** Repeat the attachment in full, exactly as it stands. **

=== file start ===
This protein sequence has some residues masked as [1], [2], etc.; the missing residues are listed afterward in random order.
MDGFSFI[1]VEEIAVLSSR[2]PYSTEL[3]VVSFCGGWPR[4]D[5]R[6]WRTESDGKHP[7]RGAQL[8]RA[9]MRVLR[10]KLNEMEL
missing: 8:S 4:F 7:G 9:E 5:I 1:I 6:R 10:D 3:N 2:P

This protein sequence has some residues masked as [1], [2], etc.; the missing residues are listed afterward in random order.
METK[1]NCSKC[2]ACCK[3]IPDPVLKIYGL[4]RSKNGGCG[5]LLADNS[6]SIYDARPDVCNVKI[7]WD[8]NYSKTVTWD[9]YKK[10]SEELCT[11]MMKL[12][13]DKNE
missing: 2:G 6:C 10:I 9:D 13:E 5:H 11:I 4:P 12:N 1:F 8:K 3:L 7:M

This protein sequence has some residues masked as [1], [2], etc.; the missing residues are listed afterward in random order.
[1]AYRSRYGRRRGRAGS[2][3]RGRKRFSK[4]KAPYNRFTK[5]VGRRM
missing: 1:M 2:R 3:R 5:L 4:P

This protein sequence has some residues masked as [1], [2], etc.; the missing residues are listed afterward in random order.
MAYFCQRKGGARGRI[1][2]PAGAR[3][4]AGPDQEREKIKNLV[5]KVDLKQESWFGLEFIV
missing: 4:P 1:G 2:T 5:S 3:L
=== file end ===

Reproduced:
This protein sequence has some residues masked as [1], [2], etc.; the missing residues are listed afterward in random order.
MDGFSFI[1]VEEIAVLSSR[2]PYSTEL[3]VVSFCGGWPR[4]D[5]R[6]WRTESDGKHP[7]RGAQL[8]RA[9]MRVLR[10]KLNEMEL
missing: 8:S 4:F 7:G 9:E 5:I 1:I 6:R 10:D 3:N 2:P

This protein sequence has some residues masked as [1], [2], etc.; the missing residues are listed afterward in random order.
METK[1]NCSKC[2]ACCK[3]IPDPVLKIYGL[4]RSKNGGCG[5]LLADNS[6]SIYDARPDVCNVKI[7]WD[8]NYSKTVTWD[9]YKK[10]SEELCT[11]MMKL[12][13]DKNE
missing: 2:G 6:C 10:I 9:D 13:E 5:H 11:I 4:P 12:N 1:F 8:K 3:L 7:M

This protein sequence has some residues masked as [1], [2], etc.; the missing residues are listed afterward in random order.
[1]AYRSRYGRRRGRAGS[2][3]RGRKRFSK[4]KAPYNRFTK[5]VGRRM
missing: 1:M 2:R 3:R 5:L 4:P

This protein sequence has some residues masked as [1], [2], etc.; the missing residues are listed afterward in random order.
MAYFCQRKGGARGRI[1][2]PAGAR[3][4]AGPDQEREKIKNLV[5]KVDLKQESWFGLEFIV
missing: 4:P 1:G 2:T 5:S 3:L